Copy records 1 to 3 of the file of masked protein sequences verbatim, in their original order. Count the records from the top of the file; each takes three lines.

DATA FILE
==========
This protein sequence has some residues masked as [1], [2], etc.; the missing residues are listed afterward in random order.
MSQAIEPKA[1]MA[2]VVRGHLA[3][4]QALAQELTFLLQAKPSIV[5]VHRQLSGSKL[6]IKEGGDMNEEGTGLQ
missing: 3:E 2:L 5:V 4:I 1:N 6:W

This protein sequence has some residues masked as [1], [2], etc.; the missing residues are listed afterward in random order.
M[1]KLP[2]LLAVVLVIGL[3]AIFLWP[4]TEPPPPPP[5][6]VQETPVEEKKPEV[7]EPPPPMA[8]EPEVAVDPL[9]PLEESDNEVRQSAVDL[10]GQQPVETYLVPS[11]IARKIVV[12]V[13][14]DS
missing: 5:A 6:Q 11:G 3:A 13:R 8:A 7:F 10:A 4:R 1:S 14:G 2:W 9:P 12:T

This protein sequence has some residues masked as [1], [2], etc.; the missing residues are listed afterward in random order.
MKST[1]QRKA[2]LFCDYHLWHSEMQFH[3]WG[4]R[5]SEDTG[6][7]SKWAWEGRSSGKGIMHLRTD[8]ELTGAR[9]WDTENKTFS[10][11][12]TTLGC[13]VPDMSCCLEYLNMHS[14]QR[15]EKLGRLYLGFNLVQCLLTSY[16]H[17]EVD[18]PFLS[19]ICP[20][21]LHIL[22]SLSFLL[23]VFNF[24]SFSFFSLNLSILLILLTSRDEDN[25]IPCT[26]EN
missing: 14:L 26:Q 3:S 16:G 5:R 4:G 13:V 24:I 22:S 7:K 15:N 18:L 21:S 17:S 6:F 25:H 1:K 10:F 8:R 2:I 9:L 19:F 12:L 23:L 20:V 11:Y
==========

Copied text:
This protein sequence has some residues masked as [1], [2], etc.; the missing residues are listed afterward in random order.
MSQAIEPKA[1]MA[2]VVRGHLA[3][4]QALAQELTFLLQAKPSIV[5]VHRQLSGSKL[6]IKEGGDMNEEGTGLQ
missing: 3:E 2:L 5:V 4:I 1:N 6:W

This protein sequence has some residues masked as [1], [2], etc.; the missing residues are listed afterward in random order.
M[1]KLP[2]LLAVVLVIGL[3]AIFLWP[4]TEPPPPPP[5][6]VQETPVEEKKPEV[7]EPPPPMA[8]EPEVAVDPL[9]PLEESDNEVRQSAVDL[10]GQQPVETYLVPS[11]IARKIVV[12]V[13][14]DS
missing: 5:A 6:Q 11:G 3:A 13:R 8:A 7:F 10:A 4:R 1:S 14:G 2:W 9:P 12:T

This protein sequence has some residues masked as [1], [2], etc.; the missing residues are listed afterward in random order.
MKST[1]QRKA[2]LFCDYHLWHSEMQFH[3]WG[4]R[5]SEDTG[6][7]SKWAWEGRSSGKGIMHLRTD[8]ELTGAR[9]WDTENKTFS[10][11][12]TTLGC[13]VPDMSCCLEYLNMHS[14]QR[15]EKLGRLYLGFNLVQCLLTSY[16]H[17]EVD[18]PFLS[19]ICP[20][21]LHIL[22]SLSFLL[23]VFNF[24]SFSFFSLNLSILLILLTSRDEDN[25]IPCT[26]EN
missing: 14:L 26:Q 3:S 16:G 5:R 4:G 13:V 24:I 22:S 7:K 15:N 18:L 21:S 17:S 6:F 25:H 1:K 10:F 8:R 2:I 9:L 19:F 12:L 23:L 20:V 11:Y